An important factor in insuring the success of our close-support air operations lay in the establishment of landing strips on French soil, from which our fighter planes could operate. Work began on the preparation of these strips as soon as we obtained a footing on shore, and, thanks to the brilliant work of our engineer services, I was able to announce on the morning of 9 June that for the first time since 1940 Allied air forces were operating from France. Within three weeks of D-day, 31 Allied squadrons were operating from the beachhead bases.
All this extremely effective use of our great air superiority was possible despite the very considerable diversion of our striking power against the enemy's preparations to attack the United Kingdom by means of flying bombs and heavier rocket projectiles. The first flying bombs fell on England during the night of 12-13 June, and the regular attacks commenced three days later. Attacks upon the V-1 sites were difficult by reason of their smallness, the effective nature of their camouflage, their comparative mobility, and the ease with which they could be repaired. For this reason it was considered more profitable to attack the supply dumps, transport facilities, and services. Blows designed to delay progress on the larger, massive concrete structures, of the exact purpose of which we were at the time still uncertain, also required the attentions of large formations of heavy planes, dropping the biggest types of bombs.
In contrast to the intensity of the Allied air effort, the activities of the German Air Force, apart from sporadic fighter-bomber attacks by flights of 20 to 30 aircraft on the assault area, were limited to cautious patrolling by day and sea-mining by a small number of heavy bombers at night. We were now to reap the fruits of the long struggle for air supremacy which had cost the Allied air forces so much effort since the start of the war. Following the enemy's failure to take effective action against our forces during the initial stages of the assault, he remained on the defensive, being chiefly concerned with the protection of his bases, stores, and lines of communication. Aggressive support of his ground forces was noticeably lacking, and even defense of their positions against our fighter-bomber attacks was weak and desultory. The enemy was, in fact, in an awkward predicament: To take the offensive when his numerical strength was so inferior to that of the Allies was to court disaster; yet to remain always on the defensive would mean slow attrition and a decline in ground force morale because of the absence of the air cover which had played so large a part in the victories of 1940.
The number of GAF planes available for employment in the invasion area had been built up during the six weeks prior to the assault, but this increase in strength was neutralized by our air forces, and post-D-day reinforcement proved less than expected. The GAF fighter bases, from Bordeaux to Belgium, were subjected to attacks of such scope that the enemy was unable to concentrate his fighter resources over the battle zone, and his planes were thus denied effective employment. Normally the Luftwaffe fighter activities were limited to defensive patrolling behind the Germans' own lines, an average of 300-350 sorties per day being flown in fine weather, with a maximum of about 450. There was also some enemy activity against the beaches, and bombing and torpedo attacks against shipping. It was a reflection of this enemy weakness that on '4 June RAF Bomber Command was able to send some 350 heavy bombers against Le Havre and Boulogne in daylight, the first daylight operation in force by the Command since early in the war, and lost only one aircraft on the operation.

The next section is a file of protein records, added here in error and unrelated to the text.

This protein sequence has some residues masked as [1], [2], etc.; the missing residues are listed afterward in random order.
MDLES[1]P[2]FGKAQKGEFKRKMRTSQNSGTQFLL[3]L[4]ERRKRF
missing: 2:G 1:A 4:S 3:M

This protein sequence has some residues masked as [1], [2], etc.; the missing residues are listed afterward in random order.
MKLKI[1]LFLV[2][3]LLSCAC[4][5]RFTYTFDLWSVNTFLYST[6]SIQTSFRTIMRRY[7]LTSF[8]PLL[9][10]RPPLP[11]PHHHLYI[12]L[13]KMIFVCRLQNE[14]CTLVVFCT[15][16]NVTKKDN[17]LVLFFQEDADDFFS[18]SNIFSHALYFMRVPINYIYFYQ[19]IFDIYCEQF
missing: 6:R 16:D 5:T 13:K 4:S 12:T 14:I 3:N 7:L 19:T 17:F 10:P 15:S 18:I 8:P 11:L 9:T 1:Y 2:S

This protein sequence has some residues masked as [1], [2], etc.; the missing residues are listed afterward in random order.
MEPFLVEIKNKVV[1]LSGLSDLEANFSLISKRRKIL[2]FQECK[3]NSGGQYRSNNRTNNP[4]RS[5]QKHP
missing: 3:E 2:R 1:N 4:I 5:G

When the enemy planes did come up, they showed a marked tendency to avoid combat. Only on 12 June did they react in any considerable strength when a mass onslaught was made on French airfields by 1,448 Fortresses and Liberators of the U. S. Eighth Air Force the largest force of heavy bombers hiterto airborne on a single mission. On this occasion the enemy suffered severely at the hands of the Allied fighters and failed to reach the bombers. The reluctance normally shown to engage our planes was doubtless in part dictated by the need to conserve a depleted strength; but there was also noticeable a lack of organization and experience on the part of the German pilots. The persistent RAF night bombing attacks of the past had led the German command to concentrate on the training and development of night fighters, with the result that day fighter pilots were generally of a poorer standard and rarely a match for their Allied opponents. As a consequence of this weakness, our forces-both on operations over the battle area and on long-range strategic daylight missions- frequently encountered no air opposition whatsoever, and the over-all weekly Allied losses averaged only about 1 percent of the aircraft employed.
Normandy Lodgement Part2